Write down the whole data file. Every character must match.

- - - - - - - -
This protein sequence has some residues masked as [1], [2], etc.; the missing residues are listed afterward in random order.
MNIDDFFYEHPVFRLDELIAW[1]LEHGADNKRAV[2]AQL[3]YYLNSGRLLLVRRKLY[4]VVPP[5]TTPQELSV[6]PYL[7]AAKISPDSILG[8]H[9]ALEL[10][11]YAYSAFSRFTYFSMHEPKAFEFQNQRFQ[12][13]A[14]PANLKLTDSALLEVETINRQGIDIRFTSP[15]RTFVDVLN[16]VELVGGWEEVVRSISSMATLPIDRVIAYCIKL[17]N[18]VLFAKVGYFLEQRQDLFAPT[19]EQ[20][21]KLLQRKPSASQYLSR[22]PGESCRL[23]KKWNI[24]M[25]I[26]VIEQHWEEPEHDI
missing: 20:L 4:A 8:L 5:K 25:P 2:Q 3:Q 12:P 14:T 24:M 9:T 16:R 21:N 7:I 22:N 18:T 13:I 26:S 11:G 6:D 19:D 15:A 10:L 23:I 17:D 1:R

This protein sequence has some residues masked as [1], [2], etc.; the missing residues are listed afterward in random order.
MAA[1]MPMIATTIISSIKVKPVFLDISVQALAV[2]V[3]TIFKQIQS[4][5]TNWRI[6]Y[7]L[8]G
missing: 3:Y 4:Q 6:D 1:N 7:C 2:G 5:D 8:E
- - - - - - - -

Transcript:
This protein sequence has some residues masked as [1], [2], etc.; the missing residues are listed afterward in random order.
MNIDDFFYEHPVFRLDELIAW[1]LEHGADNKRAV[2]AQL[3]YYLNSGRLLLVRRKLY[4]VVPP[5]TTPQELSV[6]PYL[7]AAKISPDSILG[8]H[9]ALEL[10][11]YAYSAFSRFTYFSMHEPKAFEFQNQRFQ[12][13]A[14]PANLKLTDSALLEVETINRQGIDIRFTSP[15]RTFVDVLN[16]VELVGGWEEVVRSISSMATLPIDRVIAYCIKL[17]N[18]VLFAKVGYFLEQRQDLFAPT[19]EQ[20][21]KLLQRKPSASQYLSR[22]PGESCRL[23]KKWNI[24]M[25]I[26]VIEQHWEEPEHDI
missing: 20:L 4:A 8:L 5:K 25:P 2:Q 3:Q 12:P 14:T 24:M 9:T 16:R 21:N 7:I 22:N 18:T 13:I 26:S 11:G 6:D 19:D 15:A 10:L 23:I 17:D 1:R

This protein sequence has some residues masked as [1], [2], etc.; the missing residues are listed afterward in random order.
MAA[1]MPMIATTIISSIKVKPVFLDISVQALAV[2]V[3]TIFKQIQS[4][5]TNWRI[6]Y[7]L[8]G
missing: 3:Y 4:Q 6:D 1:N 7:C 2:G 5:D 8:E